One of the most difficult aspects of the Paddington Central site in London was access.
Sandwiched between the Westway, Regents Canal and railway lines emanating from Paddington Station, the old goods yard was destined to have an introverted nature that focused on a high-quality public realm design.
Through dialogue with the architect, Sidell Gibson Partnership, the central square evolved from a tranquil London square into a curved arena, an active social hub with retail and leisure facilities, and opportunities for organised events and impromptu street theatre.
Ron Sidell had worked at Brindleyplace and recognised the importance of making a major investment in the public realm at the outset. A feature avenue of mature lime trees, imported from Von Ehrens Nursery in Germany, was to become a major element of the scheme, with the intention that pedestrian access would not be hindered by raised planters or mounding to achieve soil depths. The landscape would flow between the buildings, as if on natural ground. The levels beneath the podium deck were to contain shops and restaurants, cafes and a leisure complex.
Services, plant and storage facilities were slotted into the voids underneath and between the large tree pits.
With the trees costing about £1,000 each, it was important that adequate preparation went into the design and construction of tree pits. The tree pits themselves were cast into the roof deck slab, each pair of trees sharing a single pit running perpendicular to the avenue. Due to the size of the imported trees (60-70cm girth, with root balls measuring up to 1m across), the tree pits were constructed 2.0m wide and 2.0m deep. This size accommodated a drainage layer of expanded clay aggregate (Optiroc), which was enclosed in a geotextile filter wrap. The surface finish of the avenue was to be laid to Cedec gravel, a self-binding path gravel which forms a cohesive surface when compacted and rolled.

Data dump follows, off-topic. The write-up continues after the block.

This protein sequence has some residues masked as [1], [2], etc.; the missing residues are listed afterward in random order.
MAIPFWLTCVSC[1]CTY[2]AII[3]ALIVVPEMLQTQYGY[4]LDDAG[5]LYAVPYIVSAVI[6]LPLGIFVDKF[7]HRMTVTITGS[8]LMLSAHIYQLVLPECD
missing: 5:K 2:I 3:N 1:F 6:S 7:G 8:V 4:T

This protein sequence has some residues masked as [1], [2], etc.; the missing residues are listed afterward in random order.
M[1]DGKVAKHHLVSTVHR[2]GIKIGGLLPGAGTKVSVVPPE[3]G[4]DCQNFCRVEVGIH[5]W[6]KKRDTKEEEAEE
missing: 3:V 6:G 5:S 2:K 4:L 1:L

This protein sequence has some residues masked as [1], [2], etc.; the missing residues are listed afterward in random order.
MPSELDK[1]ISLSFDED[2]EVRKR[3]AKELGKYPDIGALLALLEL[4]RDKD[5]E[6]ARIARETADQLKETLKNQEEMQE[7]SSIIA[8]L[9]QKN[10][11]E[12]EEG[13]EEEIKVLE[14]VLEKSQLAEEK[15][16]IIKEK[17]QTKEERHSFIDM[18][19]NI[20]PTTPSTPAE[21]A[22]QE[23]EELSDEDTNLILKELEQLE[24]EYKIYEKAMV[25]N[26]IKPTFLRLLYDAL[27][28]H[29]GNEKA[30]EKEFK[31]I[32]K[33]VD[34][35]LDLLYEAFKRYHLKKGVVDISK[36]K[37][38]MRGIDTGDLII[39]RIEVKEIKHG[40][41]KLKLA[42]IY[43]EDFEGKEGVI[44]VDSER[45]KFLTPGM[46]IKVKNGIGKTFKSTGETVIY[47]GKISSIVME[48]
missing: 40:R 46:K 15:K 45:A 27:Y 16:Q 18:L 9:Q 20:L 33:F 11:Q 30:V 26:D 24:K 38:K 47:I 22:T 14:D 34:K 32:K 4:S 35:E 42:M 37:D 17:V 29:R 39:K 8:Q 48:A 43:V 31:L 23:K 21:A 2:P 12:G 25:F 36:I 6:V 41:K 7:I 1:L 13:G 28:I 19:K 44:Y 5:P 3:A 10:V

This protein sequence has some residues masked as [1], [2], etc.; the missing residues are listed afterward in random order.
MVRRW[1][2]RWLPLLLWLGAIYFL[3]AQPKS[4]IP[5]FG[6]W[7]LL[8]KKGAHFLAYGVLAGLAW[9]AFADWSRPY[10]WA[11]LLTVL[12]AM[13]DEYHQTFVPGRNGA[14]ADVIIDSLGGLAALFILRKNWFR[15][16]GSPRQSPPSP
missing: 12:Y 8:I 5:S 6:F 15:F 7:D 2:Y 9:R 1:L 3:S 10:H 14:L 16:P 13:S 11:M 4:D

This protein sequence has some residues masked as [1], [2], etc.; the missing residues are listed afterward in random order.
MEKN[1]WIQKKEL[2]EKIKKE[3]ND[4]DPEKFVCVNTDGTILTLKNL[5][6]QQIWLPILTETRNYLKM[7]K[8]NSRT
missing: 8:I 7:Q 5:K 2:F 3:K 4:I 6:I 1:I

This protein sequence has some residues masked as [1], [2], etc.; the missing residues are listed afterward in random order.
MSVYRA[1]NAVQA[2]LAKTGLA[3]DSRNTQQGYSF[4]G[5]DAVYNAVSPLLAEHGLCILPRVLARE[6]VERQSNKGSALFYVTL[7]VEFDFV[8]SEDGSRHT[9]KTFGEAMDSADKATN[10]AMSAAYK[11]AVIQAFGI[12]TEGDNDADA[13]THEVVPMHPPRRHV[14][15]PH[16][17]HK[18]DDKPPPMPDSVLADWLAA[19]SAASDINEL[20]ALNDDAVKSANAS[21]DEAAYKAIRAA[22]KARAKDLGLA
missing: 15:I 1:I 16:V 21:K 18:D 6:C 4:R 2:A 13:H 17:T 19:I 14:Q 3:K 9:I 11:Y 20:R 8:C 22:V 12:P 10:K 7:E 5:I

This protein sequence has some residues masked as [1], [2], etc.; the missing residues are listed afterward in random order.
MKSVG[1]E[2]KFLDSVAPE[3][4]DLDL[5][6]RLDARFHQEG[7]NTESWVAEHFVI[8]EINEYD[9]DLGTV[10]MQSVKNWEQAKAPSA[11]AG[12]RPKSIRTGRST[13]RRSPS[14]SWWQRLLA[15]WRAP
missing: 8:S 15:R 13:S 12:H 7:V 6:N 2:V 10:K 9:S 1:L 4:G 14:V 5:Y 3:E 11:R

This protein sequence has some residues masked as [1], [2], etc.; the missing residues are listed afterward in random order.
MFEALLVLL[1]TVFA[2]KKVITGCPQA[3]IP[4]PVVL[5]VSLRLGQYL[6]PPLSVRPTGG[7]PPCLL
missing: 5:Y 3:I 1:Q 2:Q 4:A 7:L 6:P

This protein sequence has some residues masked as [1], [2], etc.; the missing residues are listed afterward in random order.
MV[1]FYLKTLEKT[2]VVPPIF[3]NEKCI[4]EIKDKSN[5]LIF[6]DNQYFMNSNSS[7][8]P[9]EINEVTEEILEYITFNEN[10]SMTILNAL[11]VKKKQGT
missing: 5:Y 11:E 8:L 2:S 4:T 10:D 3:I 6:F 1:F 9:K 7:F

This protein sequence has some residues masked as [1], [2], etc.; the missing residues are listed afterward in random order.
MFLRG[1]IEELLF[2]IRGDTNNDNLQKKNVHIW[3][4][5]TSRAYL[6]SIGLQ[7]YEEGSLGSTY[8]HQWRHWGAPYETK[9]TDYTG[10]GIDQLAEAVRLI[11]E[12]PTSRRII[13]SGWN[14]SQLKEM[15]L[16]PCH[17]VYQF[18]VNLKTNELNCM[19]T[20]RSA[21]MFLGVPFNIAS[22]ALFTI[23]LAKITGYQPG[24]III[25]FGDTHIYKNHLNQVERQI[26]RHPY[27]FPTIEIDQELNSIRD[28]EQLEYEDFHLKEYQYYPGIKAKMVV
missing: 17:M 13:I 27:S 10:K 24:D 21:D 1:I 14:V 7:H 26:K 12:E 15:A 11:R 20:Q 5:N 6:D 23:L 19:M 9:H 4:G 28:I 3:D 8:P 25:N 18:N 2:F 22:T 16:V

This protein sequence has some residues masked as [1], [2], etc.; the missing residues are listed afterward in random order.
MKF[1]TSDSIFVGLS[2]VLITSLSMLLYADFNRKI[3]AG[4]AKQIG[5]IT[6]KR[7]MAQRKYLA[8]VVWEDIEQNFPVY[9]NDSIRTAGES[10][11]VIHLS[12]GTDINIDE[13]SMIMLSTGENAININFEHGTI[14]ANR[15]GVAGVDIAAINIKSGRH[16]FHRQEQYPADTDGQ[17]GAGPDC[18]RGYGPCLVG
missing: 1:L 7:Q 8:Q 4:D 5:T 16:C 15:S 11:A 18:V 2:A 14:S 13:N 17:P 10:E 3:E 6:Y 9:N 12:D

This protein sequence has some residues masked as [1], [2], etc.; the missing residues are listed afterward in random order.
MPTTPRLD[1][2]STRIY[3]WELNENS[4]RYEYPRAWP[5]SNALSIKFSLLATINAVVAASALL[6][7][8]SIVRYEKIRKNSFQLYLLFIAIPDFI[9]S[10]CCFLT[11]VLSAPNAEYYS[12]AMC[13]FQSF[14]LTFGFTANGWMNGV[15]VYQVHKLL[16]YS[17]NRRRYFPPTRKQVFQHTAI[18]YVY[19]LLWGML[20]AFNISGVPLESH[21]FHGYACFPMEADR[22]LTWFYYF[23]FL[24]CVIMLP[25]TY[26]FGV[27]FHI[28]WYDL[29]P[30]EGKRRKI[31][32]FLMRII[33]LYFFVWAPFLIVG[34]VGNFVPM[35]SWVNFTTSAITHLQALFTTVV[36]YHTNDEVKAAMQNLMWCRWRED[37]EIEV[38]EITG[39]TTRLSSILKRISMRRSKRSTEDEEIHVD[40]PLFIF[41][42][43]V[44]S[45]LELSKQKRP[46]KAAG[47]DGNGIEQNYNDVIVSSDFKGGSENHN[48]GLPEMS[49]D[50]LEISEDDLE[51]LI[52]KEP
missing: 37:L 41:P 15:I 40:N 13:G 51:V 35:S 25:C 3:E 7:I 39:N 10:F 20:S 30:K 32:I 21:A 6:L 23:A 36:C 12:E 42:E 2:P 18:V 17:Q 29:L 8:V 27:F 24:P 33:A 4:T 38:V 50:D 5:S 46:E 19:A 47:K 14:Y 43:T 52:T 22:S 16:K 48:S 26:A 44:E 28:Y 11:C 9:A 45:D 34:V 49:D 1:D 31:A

This is normally laid on a load-bearing surface such as MOT Type 1. In order to lay the Cedec gravel bed beneath the tree avenue, the tree pits were backfilled with Metro-Sand. This material is laid and compacted in 150mm layers in order to achieve an even consolidation throughout the tree-pit depth. In doing so, considerable care had to be exercised so as not to damage the waterproofing membrane on the tree-pit walls.
In order to provide optimal growing conditions for the amenity turf laid in the amphitheatre and on the terraces, turf soil developed by the United States Golfing Association (USGA) was manufactured and laid to a minimum depth of 300mm for all turf areas. Poor drainage in turf areas rapidly leads to fungal diseases and a deterioration in the lawn quality, and the high sand content of the USGA mix ensures an optimal drainage regime, which encourages deep rooting. The use of high-performance turf soils requires a high level of irrigation to ensure year-round performance of the turf, and specialist advice was sought from Heron Irrigation Consultants.
A multi-region irrigation system was implemented at Paddington Central with fittings by Rainbird that provided drip irrigation to trees and shrubs as well as pop-up sprinkler heads for the lawn arena and terraces. Solenoid valve boxes were hidden from view beneath the Cedec gravel where they can be accessed easily by brushing away the surface and lifting the lid for inspection.
An automatic rain sensor was located on the roof of the cafe, where it is neither obtrusive, rain-shadowed nor vandal-prone.
One particular problem of providing irrigation in areas of hard water is limescale build up. Apart from affecting the performance of drip emitters, limescale can render geotextiles impermeable, resulting in the complete failure of drainage layers.
Historically, acid dosing was the only viable method of neutralising the effect of limescale, but the associated health and safety risk of delivering, handling and storing concentrated nitric acid on commercial schemes has seen a gradual decline in their implementation. Alternative systems for water softening, such as the base exchange unit supplied by Ocas and installed at Paddington Central, use natural salts to neutralise the effects of limescale in the header tank prior to being pumped through the system.